By Gunay Camal
The Trans-Caspian Pipeline Project (TCP), a much desired pipeline in the Eurasia contingent, seems to reoccupy the agenda of European policy-makers as well as global energy companies as its participant-states expected to meet to accomplish the project realization.
The subsea pipeline project, envisaging the Turkmen gas delivery through the Caspian Sea to Turkey and further to European countries, is expected to be mulled during the summit of heads of the states of Turkmenistan, Azerbaijan and Turkey by late 2016, Trend reported citing a source close to the talks.
Baku, Ashgabat and Ankara are periodically discussing an opportunity of supplying the Turkmen gas to Europe, and the matter rests in the ways of implementing the project of laying the Trans-Caspian gas pipeline to the coast of Azerbaijan, which will deliver it further to Turkey.
Turkmenistan is home to the world's fourth-largest reserves of natural gas, making it an enticing source of gas for the Old Continent that is in search of alternative supplies to Russian gas.
The EU has long ago recognized the geopolitical importance of the Caspian region, thus assessing Azerbaijan and Turkmenistan as a strategic corridor linking itself with the Caucasus and Central Asia. While acknowledging the hydrocarbon potential of the Caspian basin, Europe also realized that the region could allow to secure its future energy supplies.
Brussels has already secured gas supplies from Azerbaijan thus gaining access to the Caspian Sea’s energy deposits and decreasing Europe’s reliance on Russian energy imports. Furthermore, it launched direct talks with Baku, Ashgabat and Ankara on the TCP that will provide the flow of substantial energy supplies from the Caspian basin to the European market.
The European Commission is still committed to realizing the Ashgabat Declaration of 2015 on cooperation in the energy sector with Azerbaijan, Turkmenistan and Turkey, a source in the European Commission told Trend on July 27.
Earlier, a working group was established on the basis of this declaration at the level of deputy ministers to address the organizational, legal, commercial, technical and other matters to ensure the supply of Turkmen gas to Europe.
"As I understand, there is an intention to hold another meeting of the working group in the current year,” the source said, adding that however, the date of the next meeting of the working group has not yet been determined.
The TCP could be joined to the European Union and Azerbaijan's Southern Gas Corridor, meant to transport natural gas from the Caspian area to Europe, bypassing Russian territory and natural gas supplies.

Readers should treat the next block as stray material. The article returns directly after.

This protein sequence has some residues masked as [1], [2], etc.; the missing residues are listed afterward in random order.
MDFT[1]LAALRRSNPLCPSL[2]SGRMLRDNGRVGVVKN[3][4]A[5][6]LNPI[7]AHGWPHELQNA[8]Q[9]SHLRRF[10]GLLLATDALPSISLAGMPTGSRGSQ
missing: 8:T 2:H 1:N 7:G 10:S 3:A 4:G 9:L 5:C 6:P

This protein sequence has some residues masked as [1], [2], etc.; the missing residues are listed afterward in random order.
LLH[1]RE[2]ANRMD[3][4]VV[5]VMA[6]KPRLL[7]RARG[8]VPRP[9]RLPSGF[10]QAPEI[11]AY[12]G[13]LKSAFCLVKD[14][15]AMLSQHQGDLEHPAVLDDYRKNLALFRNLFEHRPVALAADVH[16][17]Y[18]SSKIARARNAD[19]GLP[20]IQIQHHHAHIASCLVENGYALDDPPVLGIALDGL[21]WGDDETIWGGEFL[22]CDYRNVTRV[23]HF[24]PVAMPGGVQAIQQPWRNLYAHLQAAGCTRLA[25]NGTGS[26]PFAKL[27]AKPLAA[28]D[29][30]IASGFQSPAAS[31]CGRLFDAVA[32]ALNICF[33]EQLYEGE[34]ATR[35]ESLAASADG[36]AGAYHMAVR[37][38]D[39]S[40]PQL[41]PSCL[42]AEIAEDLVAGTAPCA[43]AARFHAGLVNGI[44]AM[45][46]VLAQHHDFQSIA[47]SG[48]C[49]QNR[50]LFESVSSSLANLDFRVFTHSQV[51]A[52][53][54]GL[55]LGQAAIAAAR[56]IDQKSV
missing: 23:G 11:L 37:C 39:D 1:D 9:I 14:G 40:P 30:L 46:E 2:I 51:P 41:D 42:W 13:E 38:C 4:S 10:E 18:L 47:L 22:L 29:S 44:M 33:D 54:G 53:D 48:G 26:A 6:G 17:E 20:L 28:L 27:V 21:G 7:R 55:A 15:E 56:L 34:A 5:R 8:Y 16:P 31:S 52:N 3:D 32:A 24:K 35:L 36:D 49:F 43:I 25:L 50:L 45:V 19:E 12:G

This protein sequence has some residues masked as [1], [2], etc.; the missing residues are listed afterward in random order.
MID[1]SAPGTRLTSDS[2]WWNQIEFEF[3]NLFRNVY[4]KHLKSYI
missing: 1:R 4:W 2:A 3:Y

Turkmenistan’s strategic long term objective is to export available large volumes of gas to the EU. Ashgabat is interested in the different routes of its gas export, including the ongoing TAPI gas pipeline project and the TCP.
Gas can be exported via the Trans-Caspian gas pipeline from the western area of the country and via the Turkmenistan-Afghanistan-Pakistan-India pipeline from the eastern area, while the TCP is named as the best route for this supply.
In November 2014, Turkmenistan took a step to reach this goal by signing a framework agreement with Turkey to supply gas. Later in May 2015, Turkmenistan, Azerbaijan and Turkey have signed a declaration with the European Union in the energy sphere.
Realization of the TCP could deepen the energy relations between Azerbaijan, Georgia, Turkmenistan, Turkey and EU.
Nonetheless, the Caspian Sea status and position of Iran and Russia remain the main obstacles to the project realization. The flow of Caspian gas supplies to Europe would harm the plans of Russia, which owns a lion’s share in the EU natural gas market, and Iran, which owns the world’s second largest natural gas reserves, has improved ties with the West and seeks to supply its gas to the European customers.
Also, Moscow and Ankara sent signals that they may realize the Turkish Stream project, a pipeline to Turkey with potential control of a gas hub at the Turkish-Greek border for sales to Europe.
In light of the current global financial situation along with low oil and gas prices and geopolitical developments, it is hard to predict how the Turkmen gas will be a new gas source for the EU in the near future.
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